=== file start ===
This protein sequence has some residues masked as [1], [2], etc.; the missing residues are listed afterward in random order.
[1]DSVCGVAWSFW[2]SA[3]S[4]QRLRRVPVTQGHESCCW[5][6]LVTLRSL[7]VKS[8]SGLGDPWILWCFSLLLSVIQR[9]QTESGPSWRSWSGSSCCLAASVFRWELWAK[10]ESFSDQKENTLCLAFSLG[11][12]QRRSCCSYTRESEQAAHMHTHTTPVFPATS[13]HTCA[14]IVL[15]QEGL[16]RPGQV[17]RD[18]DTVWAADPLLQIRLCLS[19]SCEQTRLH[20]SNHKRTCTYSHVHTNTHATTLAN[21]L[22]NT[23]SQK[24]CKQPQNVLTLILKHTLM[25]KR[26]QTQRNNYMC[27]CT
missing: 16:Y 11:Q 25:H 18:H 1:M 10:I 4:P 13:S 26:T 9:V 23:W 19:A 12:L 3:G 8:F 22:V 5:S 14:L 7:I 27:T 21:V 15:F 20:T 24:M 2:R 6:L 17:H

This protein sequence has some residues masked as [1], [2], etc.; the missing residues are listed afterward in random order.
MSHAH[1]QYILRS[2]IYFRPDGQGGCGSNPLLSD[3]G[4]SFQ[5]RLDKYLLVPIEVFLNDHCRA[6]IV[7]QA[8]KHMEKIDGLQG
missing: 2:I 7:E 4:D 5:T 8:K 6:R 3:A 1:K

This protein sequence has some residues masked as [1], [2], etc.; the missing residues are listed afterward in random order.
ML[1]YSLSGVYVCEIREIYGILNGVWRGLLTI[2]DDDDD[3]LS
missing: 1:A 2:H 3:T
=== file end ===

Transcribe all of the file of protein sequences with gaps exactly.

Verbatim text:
This protein sequence has some residues masked as [1], [2], etc.; the missing residues are listed afterward in random order.
[1]DSVCGVAWSFW[2]SA[3]S[4]QRLRRVPVTQGHESCCW[5][6]LVTLRSL[7]VKS[8]SGLGDPWILWCFSLLLSVIQR[9]QTESGPSWRSWSGSSCCLAASVFRWELWAK[10]ESFSDQKENTLCLAFSLG[11][12]QRRSCCSYTRESEQAAHMHTHTTPVFPATS[13]HTCA[14]IVL[15]QEGL[16]RPGQV[17]RD[18]DTVWAADPLLQIRLCLS[19]SCEQTRLH[20]SNHKRTCTYSHVHTNTHATTLAN[21]L[22]NT[23]SQK[24]CKQPQNVLTLILKHTLM[25]KR[26]QTQRNNYMC[27]CT
missing: 16:Y 11:Q 25:H 18:H 1:M 10:I 4:P 13:S 26:T 9:V 23:W 19:A 12:L 3:G 8:F 22:V 5:S 14:L 7:I 27:T 21:V 15:F 20:T 24:M 2:R 6:L 17:H

This protein sequence has some residues masked as [1], [2], etc.; the missing residues are listed afterward in random order.
MSHAH[1]QYILRS[2]IYFRPDGQGGCGSNPLLSD[3]G[4]SFQ[5]RLDKYLLVPIEVFLNDHCRA[6]IV[7]QA[8]KHMEKIDGLQG
missing: 2:I 7:E 4:D 5:T 8:K 6:R 3:A 1:K

This protein sequence has some residues masked as [1], [2], etc.; the missing residues are listed afterward in random order.
ML[1]YSLSGVYVCEIREIYGILNGVWRGLLTI[2]DDDDD[3]LS
missing: 1:A 2:H 3:T